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  • Post last modified:May 13, 2022

Cavalcade: 20th Century Blues


Herbert Mundin, Diana Wynyard, Clive Brook and Una O’Connor. Photo: Fox Film

The fact that Cavalcade is one of the lowest rated Best Picture winners on IMDb is not really a reflection on the quality of the film, but rather a sign of how little seen it is (and how unreliable those ratings are). I found a perfectly watchable copy on YouTube, but it’s obvious that you’ll have to get creative if you want to see Cavalcade, at least in my corner of the world. It was a spectacle in its day, covering decades and several historical events, the kind of experience you could only have in a cinema.

Celebrating New Year’s 1899
The story begins on New Year’s Eve 1899. No one knows what the century holds, but two families are about to go through tumultuous changes. Jane and Robert Marryot (Diana Wynyard, Clive Brook) live in a townhouse in London together with their young boys, Edward and Joey. Their butler is Alfred Bridges (Herbert Mundin), married to the maid, Ellen (Una O’Connor); they also have a daughter, Fanny. As they all toast the arrival of 1900, both Alfred and Robert are going to off to fight in the Boer War. While her boys are playing with tin soldiers, Jane is terribly worried for the safety of her husband.

In the end, both men return alive and well, pretty much in time for Queen Victoria’s death. That’s also when Alfred announces that he’s bought his own pub, partly with money provided by Robert. It looks like fortune is about to smile on the Bridges, but then disaster strikes…

Starting out as a play
Time passes in the film with a Medieval cavalcade serving as symbolism; life is indeed a journey and major historical events dot the road for us all. In the case of this film, Titanic and World War I are a few of those. It’s pretty amazing to think of Cavalcade as a play, but that’s how it originated. In 1930, Noël Coward had just seen the premiere of an intimate play he had written, ”Private Lives”, when he started discussing doing the opposite – a huge, costly production, perhaps set in France during the revolution. After finally deciding on ”Cavalcade” and finding the right theater for such a technically complex endeavor, 22 sets were built and 400 cast and crew members hired.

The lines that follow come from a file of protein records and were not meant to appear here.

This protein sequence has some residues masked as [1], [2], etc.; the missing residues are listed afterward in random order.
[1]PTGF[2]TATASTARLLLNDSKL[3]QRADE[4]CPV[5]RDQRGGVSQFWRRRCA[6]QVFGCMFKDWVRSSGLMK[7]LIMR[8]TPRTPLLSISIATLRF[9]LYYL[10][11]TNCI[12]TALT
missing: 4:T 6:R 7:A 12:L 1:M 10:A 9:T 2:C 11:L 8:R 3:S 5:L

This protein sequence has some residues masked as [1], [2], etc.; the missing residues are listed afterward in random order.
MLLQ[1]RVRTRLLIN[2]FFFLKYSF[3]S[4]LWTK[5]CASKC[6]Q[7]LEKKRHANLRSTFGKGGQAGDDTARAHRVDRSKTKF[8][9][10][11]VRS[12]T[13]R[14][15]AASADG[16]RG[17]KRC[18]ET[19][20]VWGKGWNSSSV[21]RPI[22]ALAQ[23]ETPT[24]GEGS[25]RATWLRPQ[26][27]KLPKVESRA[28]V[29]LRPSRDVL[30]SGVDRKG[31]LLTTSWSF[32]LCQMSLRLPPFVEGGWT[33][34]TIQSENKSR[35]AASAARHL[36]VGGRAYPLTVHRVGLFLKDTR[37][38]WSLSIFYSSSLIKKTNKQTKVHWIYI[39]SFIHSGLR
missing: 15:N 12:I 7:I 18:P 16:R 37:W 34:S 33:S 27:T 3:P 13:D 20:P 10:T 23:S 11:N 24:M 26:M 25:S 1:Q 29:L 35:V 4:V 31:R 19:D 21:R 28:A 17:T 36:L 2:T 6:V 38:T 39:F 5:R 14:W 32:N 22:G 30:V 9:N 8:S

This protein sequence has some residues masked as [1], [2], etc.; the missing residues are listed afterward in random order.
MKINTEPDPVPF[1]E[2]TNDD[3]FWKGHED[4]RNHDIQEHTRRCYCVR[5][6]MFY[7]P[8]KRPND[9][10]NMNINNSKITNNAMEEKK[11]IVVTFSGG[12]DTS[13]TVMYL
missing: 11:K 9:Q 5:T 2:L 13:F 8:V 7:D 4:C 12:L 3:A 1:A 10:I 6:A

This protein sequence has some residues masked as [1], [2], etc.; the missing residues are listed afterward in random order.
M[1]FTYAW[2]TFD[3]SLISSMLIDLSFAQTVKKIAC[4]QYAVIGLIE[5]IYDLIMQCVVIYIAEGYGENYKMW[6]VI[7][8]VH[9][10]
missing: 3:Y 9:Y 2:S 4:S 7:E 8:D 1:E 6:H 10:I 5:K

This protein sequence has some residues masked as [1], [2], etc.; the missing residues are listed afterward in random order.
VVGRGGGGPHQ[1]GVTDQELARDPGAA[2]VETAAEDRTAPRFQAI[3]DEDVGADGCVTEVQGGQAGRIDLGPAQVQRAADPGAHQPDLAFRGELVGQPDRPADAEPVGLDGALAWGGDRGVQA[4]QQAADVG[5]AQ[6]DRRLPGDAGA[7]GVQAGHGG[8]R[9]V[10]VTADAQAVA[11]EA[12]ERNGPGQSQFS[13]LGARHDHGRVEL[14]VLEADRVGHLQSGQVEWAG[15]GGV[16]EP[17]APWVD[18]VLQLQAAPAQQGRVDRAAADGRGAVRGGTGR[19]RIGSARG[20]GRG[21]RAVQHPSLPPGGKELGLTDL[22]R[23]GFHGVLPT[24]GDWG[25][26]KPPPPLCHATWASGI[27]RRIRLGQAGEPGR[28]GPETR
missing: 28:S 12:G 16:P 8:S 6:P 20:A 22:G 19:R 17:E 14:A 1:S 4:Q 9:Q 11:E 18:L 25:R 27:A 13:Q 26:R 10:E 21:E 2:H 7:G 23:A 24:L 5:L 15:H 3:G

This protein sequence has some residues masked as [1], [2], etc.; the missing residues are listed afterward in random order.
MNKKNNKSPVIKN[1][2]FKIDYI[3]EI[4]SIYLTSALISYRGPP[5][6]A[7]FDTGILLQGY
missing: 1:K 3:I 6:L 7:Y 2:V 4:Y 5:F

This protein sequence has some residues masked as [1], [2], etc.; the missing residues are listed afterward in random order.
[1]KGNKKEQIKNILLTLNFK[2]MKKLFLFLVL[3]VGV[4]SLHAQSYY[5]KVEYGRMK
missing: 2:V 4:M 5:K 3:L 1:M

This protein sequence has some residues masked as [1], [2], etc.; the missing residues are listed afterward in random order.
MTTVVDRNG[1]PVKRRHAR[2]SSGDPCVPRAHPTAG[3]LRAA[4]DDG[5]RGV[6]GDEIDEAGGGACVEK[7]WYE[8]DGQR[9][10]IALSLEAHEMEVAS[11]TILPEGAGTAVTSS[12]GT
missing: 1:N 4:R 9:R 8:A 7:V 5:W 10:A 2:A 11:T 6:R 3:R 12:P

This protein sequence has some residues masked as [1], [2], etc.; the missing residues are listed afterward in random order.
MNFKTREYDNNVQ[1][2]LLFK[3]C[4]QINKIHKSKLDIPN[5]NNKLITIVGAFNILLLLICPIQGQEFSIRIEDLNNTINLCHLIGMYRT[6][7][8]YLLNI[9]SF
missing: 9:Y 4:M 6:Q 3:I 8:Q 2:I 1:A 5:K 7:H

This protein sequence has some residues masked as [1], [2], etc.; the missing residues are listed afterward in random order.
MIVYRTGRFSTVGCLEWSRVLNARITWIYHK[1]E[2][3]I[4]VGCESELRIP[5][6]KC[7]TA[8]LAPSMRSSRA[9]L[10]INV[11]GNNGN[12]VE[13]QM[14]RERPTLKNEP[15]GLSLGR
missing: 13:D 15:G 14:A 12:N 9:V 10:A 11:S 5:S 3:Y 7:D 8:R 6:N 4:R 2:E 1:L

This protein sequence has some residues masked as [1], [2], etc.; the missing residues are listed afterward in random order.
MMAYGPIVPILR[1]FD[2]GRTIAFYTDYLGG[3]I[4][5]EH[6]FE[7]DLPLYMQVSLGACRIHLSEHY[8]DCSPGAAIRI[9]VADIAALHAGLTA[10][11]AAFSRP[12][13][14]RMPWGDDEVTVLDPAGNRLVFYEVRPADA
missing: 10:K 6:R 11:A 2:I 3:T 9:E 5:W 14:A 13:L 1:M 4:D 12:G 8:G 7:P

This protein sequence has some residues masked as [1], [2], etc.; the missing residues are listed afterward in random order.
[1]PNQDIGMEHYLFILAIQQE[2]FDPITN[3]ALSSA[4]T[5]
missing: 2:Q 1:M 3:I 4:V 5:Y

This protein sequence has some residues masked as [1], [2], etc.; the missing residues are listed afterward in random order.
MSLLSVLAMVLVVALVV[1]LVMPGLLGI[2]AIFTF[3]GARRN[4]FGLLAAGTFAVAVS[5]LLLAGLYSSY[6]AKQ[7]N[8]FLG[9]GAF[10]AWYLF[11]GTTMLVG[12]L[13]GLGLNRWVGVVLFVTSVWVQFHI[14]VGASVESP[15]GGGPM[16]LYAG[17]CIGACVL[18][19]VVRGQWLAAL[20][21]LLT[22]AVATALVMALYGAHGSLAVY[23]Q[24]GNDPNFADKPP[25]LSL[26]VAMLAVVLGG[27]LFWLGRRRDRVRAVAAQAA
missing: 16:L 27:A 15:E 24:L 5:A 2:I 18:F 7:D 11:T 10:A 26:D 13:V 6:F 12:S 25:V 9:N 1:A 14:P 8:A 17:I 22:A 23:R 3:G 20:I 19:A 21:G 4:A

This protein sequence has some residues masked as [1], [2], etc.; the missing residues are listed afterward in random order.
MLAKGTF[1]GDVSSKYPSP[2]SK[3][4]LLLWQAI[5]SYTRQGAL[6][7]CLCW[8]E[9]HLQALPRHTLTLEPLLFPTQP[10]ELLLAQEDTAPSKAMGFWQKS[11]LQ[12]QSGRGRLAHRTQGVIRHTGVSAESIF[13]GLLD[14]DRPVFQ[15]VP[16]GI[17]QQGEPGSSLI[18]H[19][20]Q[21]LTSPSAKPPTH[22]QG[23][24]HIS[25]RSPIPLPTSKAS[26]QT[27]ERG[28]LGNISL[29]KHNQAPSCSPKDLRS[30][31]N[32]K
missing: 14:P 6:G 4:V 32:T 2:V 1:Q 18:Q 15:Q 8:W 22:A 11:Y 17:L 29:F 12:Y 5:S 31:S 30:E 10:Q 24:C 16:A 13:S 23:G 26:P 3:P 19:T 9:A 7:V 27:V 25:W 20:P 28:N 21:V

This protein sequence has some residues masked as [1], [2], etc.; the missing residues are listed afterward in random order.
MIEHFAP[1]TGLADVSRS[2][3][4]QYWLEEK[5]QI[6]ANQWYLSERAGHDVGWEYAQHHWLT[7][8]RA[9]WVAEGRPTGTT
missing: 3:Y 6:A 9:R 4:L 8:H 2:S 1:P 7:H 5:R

The play, its premiere attended by King George V, was celebrated as not only a hit but a patriotic achievement by the Conservative Party who considered ”Cavalcade” great help in defeating Labour in the 1931 election. It really wasn’t that simple though. In both the play and the film adaptation, war is portrayed as senseless slaughter, especially in World War I, a conflict that tears lovers apart and cruelly robs mothers of their children; one of the film’s most famous scenes has Jane walking grief-stricken through Trafalgar Square in an excited crowd celebrating the armistice. The story is also very conscious of class, comparing how life treats the Marryots and the Bridges, criticizing how a difference between classes could jeopardize true love.

It’s hard not to be swept along by the soapish drama.

Visual effects and montages illustrate many of the great events during this 30-year long journey. The film moves rapidly and there’s a danger that some of these events are simply noted without having much of an impact on the story… but it’s hard not to be swept along by the soapish drama. Fans of Downton Abbey will undoubtedly appreciate Cavalcade.

Original Coward melodies, along with numerous songs and compositions covering 30 years envelop the film, adding to the emotion and nostalgia. In the end, there are also a few ingredients (Swearing! Gay couples!) that challenged the conservatism of the day. A film worth rediscovering. 

Cavalcade 1933-U.S. 110 min. B/W. Produced by Frank Lloyd, Winfield R. Sheehan. Directed by Frank Lloyd. Screenplay: Reginald Berkeley. Play: Noël Coward. Art Direction: William Darling. Cast: Diana Wynyard (Jane Marryot), Clive Brook (Robert Marryot), Herbert Mundin (Alfred Bridges), Ursula Jeans, Margaret Lindsay, Beryl Mercer… Una O’Connor.

Trivia: Frank Borzage was originally set to direct. Betty Grable can be spotted as an extra in a party sequence.

Oscars: Best Picture, Director, Art Direction.  

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